BOSTON - A recently published report from the Massachusetts Tax-payers' Foundation maintains that the state's economy has lost ground to other states because of unfriendly business conditions and high cost of living.

The report, released yesterday, said that because of these factors, many manufacturing jobs have been driven out of the state permanently.

The report was commissioned by the taxpayers group and written by the Amherst School of Business at the University of Massachusetts. From 1984 through 1992, the state lost jobs in 21 industries targeted as necessary to growth, the report said.

The shrinking industries, including biotechnology, medical supplies, financial services, toy manufacturing, and computer software, were identified as necessary for the state's economy to expand in the next 10 years.

"My reading of the report is that the state's future economic growth is not guaranteed," said University of Massachusetts' President Michael K. Hooker. "It is more urgent than ever that we move forward on a proactive economic development agenda for the commonwealth."

In 1984, 6% of employment in the state was in the 21 targeted industries, the report said. By the end of 1992, the figure dropped to 4.9% of total state employment.

The industries an money are there, the report said, but the state must be made a more accessible place to do business.

"The state is well-positioned for growth potential," said Michael Widmer, president of the taxpayers foundation. "But on the whole, over the past 10 years we have lost jobs in most of these industries."

Widmer said that environmental regulations and the cost of doing business in the state, which often go hand in hand, are among the most serious concerns of state business leaders.

"People are not saying that the regulations themselves are that bad," Widmer said. "Actually, it is the paperwork and procedures that are required to comply that is the real problem."

Widmer said that within the last two years of Gov. William F. Weld's Administration, some progress has been made. "But the problem is a moving target, and we might not be moving fast enough," he said.

When Weld was elected in November 1990, the state was at one of its lowest economic points since before World War II.

"The bulk of this material was obtained from the depths of the recession," said Virginia Buckingham, a member of the governor's press office. "Essentially we agree with the report."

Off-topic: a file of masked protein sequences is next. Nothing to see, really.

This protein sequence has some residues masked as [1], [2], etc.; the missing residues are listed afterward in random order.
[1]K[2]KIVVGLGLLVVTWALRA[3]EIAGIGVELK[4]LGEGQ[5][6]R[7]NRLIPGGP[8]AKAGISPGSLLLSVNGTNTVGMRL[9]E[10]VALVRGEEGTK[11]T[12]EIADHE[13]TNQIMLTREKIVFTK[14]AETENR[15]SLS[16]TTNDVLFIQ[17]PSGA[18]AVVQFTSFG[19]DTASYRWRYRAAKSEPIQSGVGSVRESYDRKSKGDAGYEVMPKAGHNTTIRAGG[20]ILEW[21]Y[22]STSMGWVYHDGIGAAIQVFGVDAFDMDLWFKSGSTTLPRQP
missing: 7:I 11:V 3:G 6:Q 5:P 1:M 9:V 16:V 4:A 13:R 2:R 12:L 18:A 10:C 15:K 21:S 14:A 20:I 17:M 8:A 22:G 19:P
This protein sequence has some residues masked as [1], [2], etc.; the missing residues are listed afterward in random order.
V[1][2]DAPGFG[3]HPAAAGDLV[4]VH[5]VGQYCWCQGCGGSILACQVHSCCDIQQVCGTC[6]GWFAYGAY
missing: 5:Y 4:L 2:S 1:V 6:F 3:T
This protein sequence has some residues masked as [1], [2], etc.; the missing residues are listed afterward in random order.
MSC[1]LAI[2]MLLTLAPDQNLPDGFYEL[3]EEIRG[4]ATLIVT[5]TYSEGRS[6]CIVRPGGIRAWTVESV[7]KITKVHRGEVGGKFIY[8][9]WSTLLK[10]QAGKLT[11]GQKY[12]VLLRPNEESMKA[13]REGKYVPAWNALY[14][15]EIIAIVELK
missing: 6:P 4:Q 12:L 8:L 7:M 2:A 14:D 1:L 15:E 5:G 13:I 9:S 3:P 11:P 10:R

The bad times were particularly evident in the state's credit rating. When Weld took office, the state was rated Baa by Moody's Investors Service, BBB-plus by Standard & Poor's Corp., and single-A by Fitch Investors Service.

Since then, however, the state's rating has climbed to A-plus by Standard & Poor's and Fitch and single-A from Moody's.

Additionally, the state's unemployment rate has decreased from a peak of more than 10% in 1991 to 6.1% in April, below the national level of 6.4%.

Critics of the governor have said that the employment numbers in the state are misleading because so many of the unemployed have either moved out of Massachusetts or have stopped looking for work.

"One of the problems right now in the state in that we just are not competitive enough," said Rep. Mark Roosevelt, D-Boston. "Business leaders that are interested in expanding say that states like Iowa, North Carolina, and Rhode Island are very aggressively trying to stimulate new business and the last state that seems interested is Massachusetts."

Roosevelt, who is expected to be the Democratic challenger to Weld during this fall's gubernatorial election, said that outside of the Boston metropolitan area, the economic recovery has not developed.

"People outside the city laugh at you when you mention the recovery," he said. "But also, the main problem in the state is not unemployment but under-employment."

Buckingham said that more than 80,000 new jobs have been created under Weld - higher than the national average.

But Roosevelt said that figure was misleading.

"Many workers have moved from jobs with large companies in the state to lower-paying jobs without benefits," he said. "A friend of mine that was once an automobile engineer in Framingham has now been forced to get three low paying jobs - including a fruit-picking job for the summer - to make ends meet."

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